For a long time critical interest in literature tended to focus on the representations of femininity, but with the passage of time the representations of masculinity and its changing constructions have also gained limelight. Here I shall discuss this in relation to children’s literature and film. Throughout the world there is a long history of belief in male and female differences in which certain qualities are attributed to each. Societal expectations require that men and women strictly abide by the accepted conventions of masculinity and femininity so as to not disturb the dynamics of social functioning of the society.
According to a critic McArthur children’s books have traditionally represented males and females of all ages as gender stereotypes. Men and boys play active initiating roles while women and girls simply follow the male lead or call on males to rescue them from danger. Many of the traditional fairytales were deliberately designed to teach children moral and behavioural lessons. Therefore when children come in contact with these socially constructed forms of literature or film, an ideal of masculinity and femininity is fixed in the their minds. They believe that they have to conform to these set standards and therefore cannot transgress in any way because they shall otherwise be shunned and considered outcasts of society.
Masculinity is acquired and enacted through certain culturally variable roles and rules, which govern behaviour, dress, and subjectivity, so that men are made rather than born. The complex relationship between embodied reality and cultural influence that interact to produce masculinity is uncertain and emphasises the multiplicity, changeability and fluidity of maleness. What is constant is the social position of men in a gendered political category of dominance. Children’s literature as a transmitter of social norms depicts the dominant ways of being male. Children who come in contact with this literature therefore negotiate their identities through the lens of these depictions. For example, books which contain stories of the adventures like the novel The Once and Future King by T.H.White, which depicts the story of King Arthur and his knights, is laden with such stereotypical masculine imagery. Within this novel the images of masculinity such as bravery, physique, strength, and courage are brought forth and valorised. The image of the male is built by depicting him as unbreakable and superior in all aspects, the male is shown as a born leader. They are shown as the saviours who protect the ‘damsel in distress’, go on exciting adventures and bring glory to the land.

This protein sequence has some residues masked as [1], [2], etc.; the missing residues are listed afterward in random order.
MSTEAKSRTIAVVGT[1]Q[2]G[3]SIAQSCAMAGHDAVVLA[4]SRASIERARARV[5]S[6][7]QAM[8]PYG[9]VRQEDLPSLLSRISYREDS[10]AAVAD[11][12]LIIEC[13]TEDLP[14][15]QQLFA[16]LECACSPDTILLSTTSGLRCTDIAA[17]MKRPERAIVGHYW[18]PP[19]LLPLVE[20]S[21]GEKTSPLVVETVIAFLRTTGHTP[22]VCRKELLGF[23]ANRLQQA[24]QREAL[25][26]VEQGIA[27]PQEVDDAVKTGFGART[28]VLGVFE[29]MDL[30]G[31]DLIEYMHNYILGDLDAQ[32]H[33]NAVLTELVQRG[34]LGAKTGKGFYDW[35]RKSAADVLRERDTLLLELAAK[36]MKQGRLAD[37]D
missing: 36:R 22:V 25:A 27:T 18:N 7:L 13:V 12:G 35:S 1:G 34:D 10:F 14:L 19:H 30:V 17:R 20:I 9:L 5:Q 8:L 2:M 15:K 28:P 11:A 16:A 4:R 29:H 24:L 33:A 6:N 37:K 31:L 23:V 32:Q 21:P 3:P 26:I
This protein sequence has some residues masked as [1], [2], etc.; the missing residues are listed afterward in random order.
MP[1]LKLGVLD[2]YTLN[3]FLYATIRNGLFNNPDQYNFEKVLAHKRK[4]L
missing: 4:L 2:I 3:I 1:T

Similarly, the children’s adaptations of Greek and Indian mythology also depicts the prototype of the male as dominant, chivalrous, courageous and supreme. The tales of heroes like Zeus, Hercules, Achilles, Perseus, Rama, Laxmana, Yudhisthir, Dushyant, Shiva, Vishnu and numerous others are emblematic of stereotypical masculinity that becomes the benchmark for children who read them. Therefore, they are under the impression that they need to conform their identities and their behaviours to parallel these characters. Their depiction is powerful enough to not only influence the impressionable minds of the children but also the blinkered thinking of the adults as well.